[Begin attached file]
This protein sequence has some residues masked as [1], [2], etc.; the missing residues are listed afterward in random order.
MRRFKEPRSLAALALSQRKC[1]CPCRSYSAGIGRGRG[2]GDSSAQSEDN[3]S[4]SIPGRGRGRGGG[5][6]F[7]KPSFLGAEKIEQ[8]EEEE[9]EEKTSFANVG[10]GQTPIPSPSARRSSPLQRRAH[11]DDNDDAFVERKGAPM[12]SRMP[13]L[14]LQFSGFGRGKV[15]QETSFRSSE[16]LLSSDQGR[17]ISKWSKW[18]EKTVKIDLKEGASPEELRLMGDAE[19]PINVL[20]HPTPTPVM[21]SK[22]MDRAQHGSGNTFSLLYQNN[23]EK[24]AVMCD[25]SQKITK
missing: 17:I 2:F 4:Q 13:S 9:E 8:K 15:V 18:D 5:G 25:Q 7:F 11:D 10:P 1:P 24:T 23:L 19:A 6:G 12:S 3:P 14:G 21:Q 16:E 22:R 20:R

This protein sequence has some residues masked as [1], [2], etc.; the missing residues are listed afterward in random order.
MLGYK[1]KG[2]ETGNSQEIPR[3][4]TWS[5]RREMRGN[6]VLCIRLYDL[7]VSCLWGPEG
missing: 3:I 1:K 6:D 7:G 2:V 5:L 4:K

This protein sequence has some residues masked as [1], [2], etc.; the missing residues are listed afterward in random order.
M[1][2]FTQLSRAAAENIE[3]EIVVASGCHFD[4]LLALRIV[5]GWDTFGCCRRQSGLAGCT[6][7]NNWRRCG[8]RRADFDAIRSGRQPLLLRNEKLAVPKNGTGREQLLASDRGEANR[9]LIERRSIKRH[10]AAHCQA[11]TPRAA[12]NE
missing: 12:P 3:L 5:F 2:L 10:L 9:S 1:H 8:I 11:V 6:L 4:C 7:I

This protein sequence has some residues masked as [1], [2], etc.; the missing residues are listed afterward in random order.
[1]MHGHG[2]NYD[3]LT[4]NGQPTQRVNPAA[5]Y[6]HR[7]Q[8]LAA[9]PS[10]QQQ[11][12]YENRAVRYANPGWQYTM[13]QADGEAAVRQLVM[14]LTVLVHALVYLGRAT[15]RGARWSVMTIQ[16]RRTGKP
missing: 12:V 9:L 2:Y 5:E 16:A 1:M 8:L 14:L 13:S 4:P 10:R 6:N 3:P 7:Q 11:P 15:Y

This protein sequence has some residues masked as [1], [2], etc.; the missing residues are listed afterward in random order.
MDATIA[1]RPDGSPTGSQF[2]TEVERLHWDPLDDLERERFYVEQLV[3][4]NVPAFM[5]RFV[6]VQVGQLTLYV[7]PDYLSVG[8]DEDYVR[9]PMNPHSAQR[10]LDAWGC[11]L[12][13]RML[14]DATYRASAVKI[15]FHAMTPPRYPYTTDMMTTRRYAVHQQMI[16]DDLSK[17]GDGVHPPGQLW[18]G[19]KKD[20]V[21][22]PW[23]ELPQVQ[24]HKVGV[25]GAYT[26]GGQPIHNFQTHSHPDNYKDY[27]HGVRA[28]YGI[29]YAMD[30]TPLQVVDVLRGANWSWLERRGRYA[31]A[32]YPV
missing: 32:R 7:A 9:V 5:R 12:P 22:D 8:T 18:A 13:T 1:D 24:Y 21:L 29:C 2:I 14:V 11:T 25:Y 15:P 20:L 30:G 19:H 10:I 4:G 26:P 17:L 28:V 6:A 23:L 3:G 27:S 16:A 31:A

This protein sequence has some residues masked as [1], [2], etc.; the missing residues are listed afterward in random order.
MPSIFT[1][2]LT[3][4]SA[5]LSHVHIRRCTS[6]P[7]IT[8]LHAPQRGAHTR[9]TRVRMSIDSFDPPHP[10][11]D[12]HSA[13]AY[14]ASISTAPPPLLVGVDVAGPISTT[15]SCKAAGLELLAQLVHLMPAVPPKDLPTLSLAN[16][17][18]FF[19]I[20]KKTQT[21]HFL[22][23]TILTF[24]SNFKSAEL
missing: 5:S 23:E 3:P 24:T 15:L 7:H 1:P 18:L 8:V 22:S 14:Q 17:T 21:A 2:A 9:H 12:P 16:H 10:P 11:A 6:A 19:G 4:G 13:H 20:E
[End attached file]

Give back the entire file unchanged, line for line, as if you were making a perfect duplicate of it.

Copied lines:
This protein sequence has some residues masked as [1], [2], etc.; the missing residues are listed afterward in random order.
MRRFKEPRSLAALALSQRKC[1]CPCRSYSAGIGRGRG[2]GDSSAQSEDN[3]S[4]SIPGRGRGRGGG[5][6]F[7]KPSFLGAEKIEQ[8]EEEE[9]EEKTSFANVG[10]GQTPIPSPSARRSSPLQRRAH[11]DDNDDAFVERKGAPM[12]SRMP[13]L[14]LQFSGFGRGKV[15]QETSFRSSE[16]LLSSDQGR[17]ISKWSKW[18]EKTVKIDLKEGASPEELRLMGDAE[19]PINVL[20]HPTPTPVM[21]SK[22]MDRAQHGSGNTFSLLYQNN[23]EK[24]AVMCD[25]SQKITK
missing: 17:I 2:F 4:Q 13:S 9:E 8:K 15:V 18:D 5:G 25:Q 7:F 11:D 10:P 1:P 24:T 23:L 19:A 6:G 12:S 3:P 14:G 21:Q 16:E 22:R 20:R

This protein sequence has some residues masked as [1], [2], etc.; the missing residues are listed afterward in random order.
MLGYK[1]KG[2]ETGNSQEIPR[3][4]TWS[5]RREMRGN[6]VLCIRLYDL[7]VSCLWGPEG
missing: 3:I 1:K 6:D 7:G 2:V 5:L 4:K

This protein sequence has some residues masked as [1], [2], etc.; the missing residues are listed afterward in random order.
M[1][2]FTQLSRAAAENIE[3]EIVVASGCHFD[4]LLALRIV[5]GWDTFGCCRRQSGLAGCT[6][7]NNWRRCG[8]RRADFDAIRSGRQPLLLRNEKLAVPKNGTGREQLLASDRGEANR[9]LIERRSIKRH[10]AAHCQA[11]TPRAA[12]NE
missing: 12:P 3:L 5:F 2:L 10:L 9:S 1:H 8:I 11:V 6:L 4:C 7:I

This protein sequence has some residues masked as [1], [2], etc.; the missing residues are listed afterward in random order.
[1]MHGHG[2]NYD[3]LT[4]NGQPTQRVNPAA[5]Y[6]HR[7]Q[8]LAA[9]PS[10]QQQ[11][12]YENRAVRYANPGWQYTM[13]QADGEAAVRQLVM[14]LTVLVHALVYLGRAT[15]RGARWSVMTIQ[16]RRTGKP
missing: 12:V 9:L 2:Y 5:E 16:A 1:M 8:L 14:L 13:S 4:P 10:R 6:N 3:P 7:Q 11:P 15:Y

This protein sequence has some residues masked as [1], [2], etc.; the missing residues are listed afterward in random order.
MDATIA[1]RPDGSPTGSQF[2]TEVERLHWDPLDDLERERFYVEQLV[3][4]NVPAFM[5]RFV[6]VQVGQLTLYV[7]PDYLSVG[8]DEDYVR[9]PMNPHSAQR[10]LDAWGC[11]L[12][13]RML[14]DATYRASAVKI[15]FHAMTPPRYPYTTDMMTTRRYAVHQQMI[16]DDLSK[17]GDGVHPPGQLW[18]G[19]KKD[20]V[21][22]PW[23]ELPQVQ[24]HKVGV[25]GAYT[26]GGQPIHNFQTHSHPDNYKDY[27]HGVRA[28]YGI[29]YAMD[30]TPLQVVDVLRGANWSWLERRGRYA[31]A[32]YPV
missing: 32:R 7:A 9:V 5:R 12:P 22:D 8:T 18:A 13:T 1:D 24:Y 21:L 29:C 2:I 14:V 11:T 25:Y 15:P 20:L 30:G 19:H 10:I 4:G 26:P 17:L 28:V 6:A 23:L 3:G 27:S 16:A 31:A

This protein sequence has some residues masked as [1], [2], etc.; the missing residues are listed afterward in random order.
MPSIFT[1][2]LT[3][4]SA[5]LSHVHIRRCTS[6]P[7]IT[8]LHAPQRGAHTR[9]TRVRMSIDSFDPPHP[10][11]D[12]HSA[13]AY[14]ASISTAPPPLLVGVDVAGPISTT[15]SCKAAGLELLAQLVHLMPAVPPKDLPTLSLAN[16][17][18]FF[19]I[20]KKTQT[21]HFL[22][23]TILTF[24]SNFKSAEL
missing: 5:S 23:E 3:P 24:T 15:L 7:H 1:P 18:L 8:V 22:S 14:Q 17:T 21:A 2:A 9:H 12:P 16:H 10:P 11:A 6:A 19:G 4:G 13:H 20:E